Abstract 15677: Facilitated Transmembrane Transport of Nitric Oxide in Endothelial Cells
Nitric oxide (NO) is a key endothelial cell (EC) signaling molecule that exerts its actions both within the EC and within heterologous target cells. It has been assumed that NO traverses the plasma membrane of the EC by simple diffusion owing to its relative lipophilicity, and that, in addition, aquaporin 1 (AQP1) facilitates NO transport. In this report, we employed other eNOS activators to rule out the membrane effect of A23187. We measured NO efflux by assaying NO released into the media by nitrite/nitrate determination, correcting for the fraction that was inhibited by L-NAME. To activate eNOS (without the membrane disruption accompanying calcium ionophore), we used acetylcholine (Ach) at 3x10-4 M, methacholine (Mch) at 3x10-4 M, serotonin (5HT) at 3x10-4 M, bradykinin (BK) at 3x10-5 M, substance P (SP) at 3x10-5 M, and 1.5 mM ATP. We found that none of them alone can induce detectable nitrite level over 6 hours of incubation. However, a combination of 3x10-5 M BK and 1.5 mM ATP generated 0.94 ± 0.44 nmol NO/mg protein/6 hrs. Given these results, we next used the combination of BK and ATP was used to induce NO efflux in bovine aortic ECs in order to assess the role of selected transporters in facilitating NO release. We knocked down AQP1, Glut 2 (facilitated glucose transporter 1), or UTB1 (urea transporter B1) with siRNA to each, and found that NO effluxes were 0.09 ± 0.14, 0.18 ± 0.29, and 0.22 ± 0.34 nmoles/mg protein/6 hrs, respectively, whereas SGLT1 (sodium-dependent glucose transporter 1), SGLT2, siRNA scrambled sequence, and buffer control were 0.81 ± 0.78, 0.54 ± 0.70, 0.68 ± 0.63, and 0.99 ± 0.17 nmoles/mg protein/6 hrs, respectively. Nitric oxide efflux at one hour was increased ~ 2-fold by overexpression of SGLT2 and UTB1 in BAECs, as compared to control. These results demonstrate that AQP1, Glut 2, and UTB1 play a role in NO flux in ECs, and suggest that the transfer of NO across the EC plasma membrane can be facilitated via specific membrane channel-dependent mechanisms.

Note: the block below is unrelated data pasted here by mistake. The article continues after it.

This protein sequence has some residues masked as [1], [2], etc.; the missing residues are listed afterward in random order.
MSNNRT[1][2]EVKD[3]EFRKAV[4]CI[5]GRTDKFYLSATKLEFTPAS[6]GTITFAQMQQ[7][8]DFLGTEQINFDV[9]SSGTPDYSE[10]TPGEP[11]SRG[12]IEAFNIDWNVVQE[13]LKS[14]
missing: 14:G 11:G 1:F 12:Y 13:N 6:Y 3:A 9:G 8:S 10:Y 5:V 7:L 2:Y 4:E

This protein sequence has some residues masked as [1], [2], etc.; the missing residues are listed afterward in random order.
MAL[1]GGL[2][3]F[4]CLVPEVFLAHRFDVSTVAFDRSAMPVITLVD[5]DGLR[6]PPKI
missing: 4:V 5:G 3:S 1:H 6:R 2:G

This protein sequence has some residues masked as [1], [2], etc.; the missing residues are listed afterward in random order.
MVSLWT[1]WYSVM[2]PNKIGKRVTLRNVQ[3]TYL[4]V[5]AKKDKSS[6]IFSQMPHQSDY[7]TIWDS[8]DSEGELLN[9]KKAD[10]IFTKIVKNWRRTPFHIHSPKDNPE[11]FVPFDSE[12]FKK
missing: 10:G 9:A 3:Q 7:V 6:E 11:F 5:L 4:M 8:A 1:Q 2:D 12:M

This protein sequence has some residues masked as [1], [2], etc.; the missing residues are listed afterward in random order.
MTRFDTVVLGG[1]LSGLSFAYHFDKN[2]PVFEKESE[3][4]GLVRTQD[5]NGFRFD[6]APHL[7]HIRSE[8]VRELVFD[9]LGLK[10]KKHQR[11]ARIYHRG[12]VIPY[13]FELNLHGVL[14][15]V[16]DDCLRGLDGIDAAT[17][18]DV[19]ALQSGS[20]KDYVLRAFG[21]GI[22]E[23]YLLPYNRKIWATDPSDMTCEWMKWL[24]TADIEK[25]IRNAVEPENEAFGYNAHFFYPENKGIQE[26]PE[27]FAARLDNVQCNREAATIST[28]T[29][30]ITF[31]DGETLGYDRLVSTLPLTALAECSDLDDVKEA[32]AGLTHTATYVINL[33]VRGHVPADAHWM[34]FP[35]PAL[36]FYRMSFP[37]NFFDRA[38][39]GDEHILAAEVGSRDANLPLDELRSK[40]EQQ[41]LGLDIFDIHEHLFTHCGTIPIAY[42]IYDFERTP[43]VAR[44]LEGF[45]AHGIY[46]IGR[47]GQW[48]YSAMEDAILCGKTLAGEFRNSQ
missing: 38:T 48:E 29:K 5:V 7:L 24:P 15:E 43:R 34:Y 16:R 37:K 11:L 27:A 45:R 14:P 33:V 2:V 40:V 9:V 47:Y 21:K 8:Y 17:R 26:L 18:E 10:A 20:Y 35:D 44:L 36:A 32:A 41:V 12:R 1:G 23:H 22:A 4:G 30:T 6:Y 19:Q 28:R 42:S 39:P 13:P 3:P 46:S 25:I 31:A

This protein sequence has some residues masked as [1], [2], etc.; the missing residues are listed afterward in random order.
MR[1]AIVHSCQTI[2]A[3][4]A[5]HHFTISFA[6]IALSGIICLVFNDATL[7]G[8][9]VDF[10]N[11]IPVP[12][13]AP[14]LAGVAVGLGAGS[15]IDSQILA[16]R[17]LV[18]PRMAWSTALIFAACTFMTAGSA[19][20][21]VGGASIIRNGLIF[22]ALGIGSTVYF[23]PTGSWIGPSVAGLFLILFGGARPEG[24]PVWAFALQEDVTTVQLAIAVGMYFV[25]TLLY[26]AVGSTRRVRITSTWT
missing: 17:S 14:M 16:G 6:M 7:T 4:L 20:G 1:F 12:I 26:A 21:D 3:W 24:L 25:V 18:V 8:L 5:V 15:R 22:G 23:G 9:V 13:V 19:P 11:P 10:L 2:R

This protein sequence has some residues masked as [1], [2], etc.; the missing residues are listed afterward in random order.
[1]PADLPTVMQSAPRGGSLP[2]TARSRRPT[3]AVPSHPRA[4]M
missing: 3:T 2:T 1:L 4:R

- © 2011 by American Heart Association, Inc.